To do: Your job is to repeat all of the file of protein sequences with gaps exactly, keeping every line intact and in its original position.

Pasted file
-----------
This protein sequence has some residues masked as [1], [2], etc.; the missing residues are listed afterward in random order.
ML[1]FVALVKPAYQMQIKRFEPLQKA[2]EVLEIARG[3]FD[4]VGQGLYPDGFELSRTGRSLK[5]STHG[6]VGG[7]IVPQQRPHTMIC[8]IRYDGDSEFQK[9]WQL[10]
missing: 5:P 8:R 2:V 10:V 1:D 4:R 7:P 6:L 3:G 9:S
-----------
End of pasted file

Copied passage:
This protein sequence has some residues masked as [1], [2], etc.; the missing residues are listed afterward in random order.
ML[1]FVALVKPAYQMQIKRFEPLQKA[2]EVLEIARG[3]FD[4]VGQGLYPDGFELSRTGRSLK[5]STHG[6]VGG[7]IVPQQRPHTMIC[8]IRYDGDSEFQK[9]WQL[10]
missing: 5:P 8:R 2:V 10:V 1:D 4:R 7:P 6:L 3:G 9:S